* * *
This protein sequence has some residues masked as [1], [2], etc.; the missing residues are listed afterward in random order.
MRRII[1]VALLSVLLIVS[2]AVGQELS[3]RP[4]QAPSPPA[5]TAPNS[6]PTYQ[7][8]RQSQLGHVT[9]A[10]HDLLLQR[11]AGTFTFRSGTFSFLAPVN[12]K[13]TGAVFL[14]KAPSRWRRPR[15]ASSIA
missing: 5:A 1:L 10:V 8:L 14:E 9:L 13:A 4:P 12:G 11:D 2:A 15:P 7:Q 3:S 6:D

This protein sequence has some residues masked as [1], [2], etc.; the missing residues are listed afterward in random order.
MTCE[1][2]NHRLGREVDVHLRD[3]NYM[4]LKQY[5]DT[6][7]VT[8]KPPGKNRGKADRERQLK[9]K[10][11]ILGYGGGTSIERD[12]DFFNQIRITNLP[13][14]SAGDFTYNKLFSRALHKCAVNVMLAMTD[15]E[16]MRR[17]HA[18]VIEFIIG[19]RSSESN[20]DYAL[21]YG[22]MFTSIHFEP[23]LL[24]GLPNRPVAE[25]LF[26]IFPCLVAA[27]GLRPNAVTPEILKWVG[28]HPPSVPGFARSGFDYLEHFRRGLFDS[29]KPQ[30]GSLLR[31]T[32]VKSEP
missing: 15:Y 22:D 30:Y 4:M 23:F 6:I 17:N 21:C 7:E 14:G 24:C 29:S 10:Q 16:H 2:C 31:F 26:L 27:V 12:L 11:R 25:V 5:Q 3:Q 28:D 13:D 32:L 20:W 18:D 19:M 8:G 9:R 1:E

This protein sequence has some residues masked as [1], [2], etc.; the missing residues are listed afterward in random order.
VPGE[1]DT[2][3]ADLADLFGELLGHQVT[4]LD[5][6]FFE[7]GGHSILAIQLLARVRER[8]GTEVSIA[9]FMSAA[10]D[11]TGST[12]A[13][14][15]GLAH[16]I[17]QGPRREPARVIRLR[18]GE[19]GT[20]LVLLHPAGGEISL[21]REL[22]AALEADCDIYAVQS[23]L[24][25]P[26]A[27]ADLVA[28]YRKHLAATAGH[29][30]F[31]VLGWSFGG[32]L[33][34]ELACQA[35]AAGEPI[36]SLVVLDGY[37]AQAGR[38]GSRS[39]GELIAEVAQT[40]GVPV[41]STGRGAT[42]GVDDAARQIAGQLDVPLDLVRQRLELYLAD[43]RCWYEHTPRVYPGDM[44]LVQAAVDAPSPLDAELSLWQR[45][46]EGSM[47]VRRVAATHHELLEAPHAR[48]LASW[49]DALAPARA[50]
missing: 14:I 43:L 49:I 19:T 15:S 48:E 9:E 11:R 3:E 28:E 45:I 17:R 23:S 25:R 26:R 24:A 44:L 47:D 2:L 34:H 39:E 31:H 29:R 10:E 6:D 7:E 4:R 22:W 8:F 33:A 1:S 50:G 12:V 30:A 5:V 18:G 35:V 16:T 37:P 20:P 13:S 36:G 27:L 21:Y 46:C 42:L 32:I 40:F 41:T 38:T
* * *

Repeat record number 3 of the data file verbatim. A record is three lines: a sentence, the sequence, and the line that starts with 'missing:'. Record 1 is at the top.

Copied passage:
This protein sequence has some residues masked as [1], [2], etc.; the missing residues are listed afterward in random order.
VPGE[1]DT[2][3]ADLADLFGELLGHQVT[4]LD[5][6]FFE[7]GGHSILAIQLLARVRER[8]GTEVSIA[9]FMSAA[10]D[11]TGST[12]A[13][14][15]GLAH[16]I[17]QGPRREPARVIRLR[18]GE[19]GT[20]LVLLHPAGGEISL[21]REL[22]AALEADCDIYAVQS[23]L[24][25]P[26]A[27]ADLVA[28]YRKHLAATAGH[29][30]F[31]VLGWSFGG[32]L[33][34]ELACQA[35]AAGEPI[36]SLVVLDGY[37]AQAGR[38]GSRS[39]GELIAEVAQT[40]GVPV[41]STGRGAT[42]GVDDAARQIAGQLDVPLDLVRQRLELYLAD[43]RCWYEHTPRVYPGDM[44]LVQAAVDAPSPLDAELSLWQR[45][46]EGSM[47]VRRVAATHHELLEAPHAR[48]LASW[49]DALAPARA[50]
missing: 14:I 43:L 49:I 19:T 15:S 48:E 9:E 11:R 3:E 28:E 45:I 17:R 23:S 25:R 26:R 24:A 44:L 47:D 2:L 34:H 39:E 31:H 29:R 10:E 6:D 7:E 4:R 22:W 8:F 33:A 1:S 50:G 12:V 30:A 5:V 18:G 35:V 16:T 37:P 20:P 13:S 36:G 27:L 21:Y 46:C 42:L 32:I 40:F 41:T 38:T